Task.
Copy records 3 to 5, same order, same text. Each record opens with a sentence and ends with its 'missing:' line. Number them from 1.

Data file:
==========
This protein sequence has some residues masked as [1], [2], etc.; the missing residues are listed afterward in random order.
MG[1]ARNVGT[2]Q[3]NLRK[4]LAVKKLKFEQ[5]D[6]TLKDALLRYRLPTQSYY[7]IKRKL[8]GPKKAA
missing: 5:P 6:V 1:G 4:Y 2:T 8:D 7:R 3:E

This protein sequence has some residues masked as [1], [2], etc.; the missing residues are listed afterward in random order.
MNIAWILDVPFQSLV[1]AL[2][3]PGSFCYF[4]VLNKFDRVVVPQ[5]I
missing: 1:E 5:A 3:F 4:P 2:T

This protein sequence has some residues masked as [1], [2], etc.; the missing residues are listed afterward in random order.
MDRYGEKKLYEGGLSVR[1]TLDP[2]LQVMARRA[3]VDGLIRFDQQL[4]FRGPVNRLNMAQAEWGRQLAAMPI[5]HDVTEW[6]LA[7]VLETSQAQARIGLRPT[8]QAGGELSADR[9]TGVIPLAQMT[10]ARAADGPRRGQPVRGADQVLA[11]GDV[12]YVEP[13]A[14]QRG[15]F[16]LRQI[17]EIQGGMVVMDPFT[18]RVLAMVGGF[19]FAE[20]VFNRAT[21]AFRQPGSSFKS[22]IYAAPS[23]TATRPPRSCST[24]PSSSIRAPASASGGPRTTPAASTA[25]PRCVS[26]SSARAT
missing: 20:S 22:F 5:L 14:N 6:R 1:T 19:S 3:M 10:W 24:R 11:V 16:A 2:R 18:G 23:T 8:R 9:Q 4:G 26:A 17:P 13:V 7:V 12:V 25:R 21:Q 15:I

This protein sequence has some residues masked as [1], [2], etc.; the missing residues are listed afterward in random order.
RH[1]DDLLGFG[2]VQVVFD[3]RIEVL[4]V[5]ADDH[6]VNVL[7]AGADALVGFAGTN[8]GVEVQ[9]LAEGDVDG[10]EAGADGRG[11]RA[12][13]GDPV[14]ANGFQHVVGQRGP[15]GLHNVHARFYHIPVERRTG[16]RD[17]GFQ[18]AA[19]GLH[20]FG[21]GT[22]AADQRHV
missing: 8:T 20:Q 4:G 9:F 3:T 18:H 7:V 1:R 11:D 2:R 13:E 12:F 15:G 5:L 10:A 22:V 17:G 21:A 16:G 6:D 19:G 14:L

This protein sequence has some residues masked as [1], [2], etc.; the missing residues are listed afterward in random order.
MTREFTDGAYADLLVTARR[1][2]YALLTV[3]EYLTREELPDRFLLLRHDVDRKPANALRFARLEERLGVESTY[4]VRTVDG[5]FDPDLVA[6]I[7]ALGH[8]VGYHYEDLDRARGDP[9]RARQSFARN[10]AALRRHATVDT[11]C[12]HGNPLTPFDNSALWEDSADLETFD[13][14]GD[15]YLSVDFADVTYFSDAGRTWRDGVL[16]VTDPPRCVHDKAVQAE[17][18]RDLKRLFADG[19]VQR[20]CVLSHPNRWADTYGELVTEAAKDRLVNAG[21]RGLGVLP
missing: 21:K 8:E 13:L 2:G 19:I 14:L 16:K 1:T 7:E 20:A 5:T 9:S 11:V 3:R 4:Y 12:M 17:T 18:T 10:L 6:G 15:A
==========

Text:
This protein sequence has some residues masked as [1], [2], etc.; the missing residues are listed afterward in random order.
MDRYGEKKLYEGGLSVR[1]TLDP[2]LQVMARRA[3]VDGLIRFDQQL[4]FRGPVNRLNMAQAEWGRQLAAMPI[5]HDVTEW[6]LA[7]VLETSQAQARIGLRPT[8]QAGGELSADR[9]TGVIPLAQMT[10]ARAADGPRRGQPVRGADQVLA[11]GDV[12]YVEP[13]A[14]QRG[15]F[16]LRQI[17]EIQGGMVVMDPFT[18]RVLAMVGGF[19]FAE[20]VFNRAT[21]AFRQPGSSFKS[22]IYAAPS[23]TATRPPRSCST[24]PSSSIRAPASASGGPRTTPAASTA[25]PRCVS[26]SSARAT
missing: 20:S 22:F 5:L 14:N 6:R 1:T 19:S 3:M 10:W 24:R 11:V 16:A 2:R 18:G 23:T 8:R 9:Q 4:G 26:A 17:P 13:V 7:V 12:V 25:R 21:Q 15:I

This protein sequence has some residues masked as [1], [2], etc.; the missing residues are listed afterward in random order.
RH[1]DDLLGFG[2]VQVVFD[3]RIEVL[4]V[5]ADDH[6]VNVL[7]AGADALVGFAGTN[8]GVEVQ[9]LAEGDVDG[10]EAGADGRG[11]RA[12][13]GDPV[14]ANGFQHVVGQRGP[15]GLHNVHARFYHIPVERRTG[16]RD[17]GFQ[18]AA[19]GLH[20]FG[21]GT[22]AADQRHV
missing: 8:T 20:Q 4:G 9:F 3:T 18:H 7:V 1:R 11:D 2:R 13:E 12:F 15:G 5:L 10:A 22:V 17:G 21:A 16:G 6:D 19:G 14:L

This protein sequence has some residues masked as [1], [2], etc.; the missing residues are listed afterward in random order.
MTREFTDGAYADLLVTARR[1][2]YALLTV[3]EYLTREELPDRFLLLRHDVDRKPANALRFARLEERLGVESTY[4]VRTVDG[5]FDPDLVA[6]I[7]ALGH[8]VGYHYEDLDRARGDP[9]RARQSFARN[10]AALRRHATVDT[11]C[12]HGNPLTPFDNSALWEDSADLETFD[13][14]GD[15]YLSVDFADVTYFSDAGRTWRDGVL[16]VTDPPRCVHDKAVQAE[17][18]RDLKRLFADG[19]VQR[20]CVLSHPNRWADTYGELVTEAAKDRLVNAG[21]RGLGVLP
missing: 21:K 8:E 13:L 2:G 19:I 14:L 16:K 1:T 7:E 20:A 5:T 9:S 11:V 3:R 4:Y 12:M 17:T 18:T 10:L 6:G 15:A